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Amazon’s stock seen soaring to $1,000

Shares of Amazon.com Inc. jumped 3% on Tuesday after analysts at Bernstein said the stock is undervalued and could soar by nearly 50% to $1,000 within the next year.

The bank raised its 12-month price target on the e-commerce giant to $1,000 from $770, making it one of the most bullish brokerages on Amazon’s shares.

The average rating among a survey of roughly 20 analysts is the equivalent to buy, while the median price target is $807.67, according to FactSet.

Bernstein said a number of tailwinds, such as efficiencies at new fulfillment centers that will help to lower costs, and revenue growth at Amazon Web Services, have not yet been baked into consensus estimates, which has shortchanged Amazon’s stock price. 

Shares of Amazon traded up 3% to $698 on Tuesday, pushing them up more than 42% over the last three months and 61% over the past year. They have vastly outperformed the S&P 500, which is up 12% over the last three months but down 2% on the year. The stock was also buoyed Tuesday by Amazon’s launch of a video service that will compete with Alphabet Inc.’s YouTube.

Bernstein, which has an outperform rating on Amazon’s shares, lifted its fiscal 2016 and 2017 earnings per share estimates by several dollars on Tuesday, citing efforts by Amazon to reduce expenses and expectations that Amazon Web Services contributes $10 billion in incremental revenues over the next two years. It now expects 2016 EPS of $10.05, versus a previous estimate of $7.88, and 2017 EPS of $17.56, compared with an earlier estimate of $12.97. The consensus estimate is currently calling for earnings of $5.45 and $9.86, respectively, according to FactSet.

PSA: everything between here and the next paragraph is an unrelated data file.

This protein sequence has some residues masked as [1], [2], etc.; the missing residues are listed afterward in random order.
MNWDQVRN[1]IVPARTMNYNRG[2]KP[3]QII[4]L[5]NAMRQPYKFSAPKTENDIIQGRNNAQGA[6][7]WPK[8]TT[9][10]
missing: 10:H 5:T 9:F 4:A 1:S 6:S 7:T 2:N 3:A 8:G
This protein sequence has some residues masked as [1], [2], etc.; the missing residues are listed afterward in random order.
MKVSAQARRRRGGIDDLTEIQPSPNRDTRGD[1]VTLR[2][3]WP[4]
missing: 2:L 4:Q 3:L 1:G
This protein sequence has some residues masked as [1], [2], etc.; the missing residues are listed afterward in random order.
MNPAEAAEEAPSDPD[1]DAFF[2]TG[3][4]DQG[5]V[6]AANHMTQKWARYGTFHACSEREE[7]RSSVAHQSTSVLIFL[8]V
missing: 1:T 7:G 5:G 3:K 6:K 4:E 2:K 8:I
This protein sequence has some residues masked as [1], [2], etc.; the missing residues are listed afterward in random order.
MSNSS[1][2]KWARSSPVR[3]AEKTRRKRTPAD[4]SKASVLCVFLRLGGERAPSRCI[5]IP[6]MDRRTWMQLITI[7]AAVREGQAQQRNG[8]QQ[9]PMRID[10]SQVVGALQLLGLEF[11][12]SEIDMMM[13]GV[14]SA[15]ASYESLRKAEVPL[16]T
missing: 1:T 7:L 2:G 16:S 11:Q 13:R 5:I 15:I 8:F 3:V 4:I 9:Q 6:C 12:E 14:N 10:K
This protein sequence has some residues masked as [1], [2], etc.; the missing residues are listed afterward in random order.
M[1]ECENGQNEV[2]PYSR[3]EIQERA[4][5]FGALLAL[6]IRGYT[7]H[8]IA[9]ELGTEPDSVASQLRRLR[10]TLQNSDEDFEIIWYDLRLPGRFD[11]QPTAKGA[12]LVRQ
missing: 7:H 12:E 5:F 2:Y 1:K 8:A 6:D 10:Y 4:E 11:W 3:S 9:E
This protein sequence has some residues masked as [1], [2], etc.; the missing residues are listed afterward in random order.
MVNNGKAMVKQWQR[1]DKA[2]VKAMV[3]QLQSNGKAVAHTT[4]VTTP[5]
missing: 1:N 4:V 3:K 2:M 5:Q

This, in turn, is expected to contribute favorably to profit margins, says Kirjner. Bernstein estimates that gross margins could reach 36.41% in 2016 and 39.18% in 2017, higher than the current consensus estimates of 34.83% and 36.26%, respectively, as Amazon shifts to higher-margin businesses, such as AWS, Marketplace and Fulfillment by Amazon.

“We have high conviction that gross margin will continue its expansion, much faster than currently reflected in consensus estimates,” said Kirjner.

Last quarter, Amazon’s total operating expenses grew by 23%, but Bernstein said the growth in costs for AWS and its retail business are now “slowing significantly.” It also projects big declines in costs related to technology and content acquisition for Prime Video, which Amazon Chief Financial Officer Brian Olsavsky said, on an earnings call last month, negatively impacted gross margin.

Amazon’s gross margin improved by 300 basis points in its most recent quarter despite the higher content costs. Olsavsky said that was a reflection of strong growth at AWS, however Kirjner warned in a note to clients this week that AWS revenues will likely “slow down as they grow,” thus underscoring the importance of improving efficiencies across Amazon’s business. 

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